Yerba mate is highly consumed in South America and has become a popular beverage worldwide because of its healthy properties: antioxidant, vaso-dilating, lipid-reducing, anti-glycation, anti-inflammatory and weight-reducing effects, among others. These effects have been attributed to its high content in polyphenols, mainly chlorogenic acidS, but also quercetin, kaempferol and rutin. Other components in mate are methylxhantines, saponins, vitamins, minerals and alkaloids.
The objective of this work was to evaluate the effects of regularly consuming a moderate, realistic amount of yerba mate (3 beverages/day) on cardiovascular health and anthropometric parameters, in healthy and cardiovascular risk subjects.
A randomized, crossover, controlled study was performed in normocholesterolemic (NC, n = 25) and hypercholesterolemic (HC, n = 27), non-smoker, non-vegetarian, men and women, with BMI 18–25 kg/m2. After a run-in stage, the effects of consuming three servings/day of mate during 8 weeks (mate stage) were compared with an isotonic drink during the same time (control stage). Along the study, polyphenol rich foods were restricted. At the beginning and the end of each intervention, blood pressure was measured, urine and blood samples were collected. Triglycerides (TG), total cholesterol (TC), high-density lipoprotein (HDL), low-density lipoprotein (LDL) and very-low-density lipoprotein (VLDL) cholesterol concentrations were measured. Dietary records and physical activity questionnaires were completed in each stage. Results were statistically studied using a mix model with repeated measures and Bonferroni test (SPSS 23.0).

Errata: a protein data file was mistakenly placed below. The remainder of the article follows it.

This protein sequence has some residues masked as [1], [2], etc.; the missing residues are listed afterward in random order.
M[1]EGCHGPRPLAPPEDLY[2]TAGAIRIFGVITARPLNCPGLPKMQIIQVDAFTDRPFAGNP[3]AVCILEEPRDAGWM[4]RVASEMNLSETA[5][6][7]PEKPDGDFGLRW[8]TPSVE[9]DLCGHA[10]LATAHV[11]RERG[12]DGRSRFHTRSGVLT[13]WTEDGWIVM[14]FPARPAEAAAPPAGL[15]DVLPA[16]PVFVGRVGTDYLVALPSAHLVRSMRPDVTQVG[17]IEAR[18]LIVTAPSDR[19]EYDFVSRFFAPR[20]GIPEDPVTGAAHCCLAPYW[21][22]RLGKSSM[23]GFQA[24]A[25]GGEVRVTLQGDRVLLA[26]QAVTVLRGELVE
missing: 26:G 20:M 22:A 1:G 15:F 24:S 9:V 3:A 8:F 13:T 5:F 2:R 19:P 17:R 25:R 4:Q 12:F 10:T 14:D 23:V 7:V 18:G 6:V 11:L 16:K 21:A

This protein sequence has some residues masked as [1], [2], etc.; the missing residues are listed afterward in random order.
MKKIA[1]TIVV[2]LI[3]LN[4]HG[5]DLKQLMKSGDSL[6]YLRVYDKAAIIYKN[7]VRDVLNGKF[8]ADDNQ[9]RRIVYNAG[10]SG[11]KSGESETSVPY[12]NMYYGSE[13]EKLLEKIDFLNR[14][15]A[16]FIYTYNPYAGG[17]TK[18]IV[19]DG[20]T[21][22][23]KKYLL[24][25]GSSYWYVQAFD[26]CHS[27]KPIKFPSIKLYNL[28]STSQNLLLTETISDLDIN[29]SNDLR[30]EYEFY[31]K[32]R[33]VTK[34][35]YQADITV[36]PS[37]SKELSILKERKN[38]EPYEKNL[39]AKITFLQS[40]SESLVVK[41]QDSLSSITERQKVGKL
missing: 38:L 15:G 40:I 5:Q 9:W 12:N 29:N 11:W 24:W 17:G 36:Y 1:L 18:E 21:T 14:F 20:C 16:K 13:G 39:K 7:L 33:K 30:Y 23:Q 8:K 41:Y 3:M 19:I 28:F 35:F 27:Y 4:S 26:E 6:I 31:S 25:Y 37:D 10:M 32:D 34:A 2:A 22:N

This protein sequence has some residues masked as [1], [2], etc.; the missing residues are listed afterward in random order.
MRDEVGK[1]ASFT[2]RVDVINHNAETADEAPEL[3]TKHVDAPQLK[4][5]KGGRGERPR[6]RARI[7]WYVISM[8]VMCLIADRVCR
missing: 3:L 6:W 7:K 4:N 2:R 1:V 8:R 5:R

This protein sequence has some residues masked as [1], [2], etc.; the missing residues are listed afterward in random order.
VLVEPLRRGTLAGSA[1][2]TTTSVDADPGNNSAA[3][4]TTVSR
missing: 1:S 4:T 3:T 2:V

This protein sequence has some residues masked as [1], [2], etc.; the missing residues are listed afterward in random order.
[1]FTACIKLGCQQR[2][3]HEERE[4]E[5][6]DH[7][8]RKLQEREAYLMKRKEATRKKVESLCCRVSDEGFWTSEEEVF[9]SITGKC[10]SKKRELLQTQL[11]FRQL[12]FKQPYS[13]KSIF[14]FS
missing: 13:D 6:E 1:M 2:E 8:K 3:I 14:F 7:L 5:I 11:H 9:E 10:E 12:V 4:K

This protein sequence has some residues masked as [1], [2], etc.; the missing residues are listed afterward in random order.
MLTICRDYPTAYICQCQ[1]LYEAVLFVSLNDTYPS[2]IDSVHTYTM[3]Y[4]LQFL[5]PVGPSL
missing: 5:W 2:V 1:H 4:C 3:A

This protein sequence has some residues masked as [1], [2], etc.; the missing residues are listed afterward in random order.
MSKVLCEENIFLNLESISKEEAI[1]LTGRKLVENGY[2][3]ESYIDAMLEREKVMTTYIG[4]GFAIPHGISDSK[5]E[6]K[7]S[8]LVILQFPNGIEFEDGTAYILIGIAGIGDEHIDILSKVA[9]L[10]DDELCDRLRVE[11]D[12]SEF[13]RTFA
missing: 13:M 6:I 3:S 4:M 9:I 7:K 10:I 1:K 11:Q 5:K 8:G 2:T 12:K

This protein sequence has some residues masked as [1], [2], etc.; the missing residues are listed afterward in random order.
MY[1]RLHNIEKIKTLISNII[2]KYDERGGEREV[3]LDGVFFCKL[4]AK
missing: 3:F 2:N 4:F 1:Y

The regular consumption of yerba mate decreased blood lipid concentrations [TC (p < 0.001), LDL (p = 0.001), TG (p = 0.027)] and blood pressure [systolic (p < 0.001), diastolic (< 0.001)] in both groups, with greater effects in HC than NC. Thus, it may be concluded that moderate consumption of yerba mate reduces cardiovascular risk, particularly in hypercholesterolemic subjects.
Funded by the Spanish State Research Agency, projects AGL2010-18269 and AGL2015-69986-R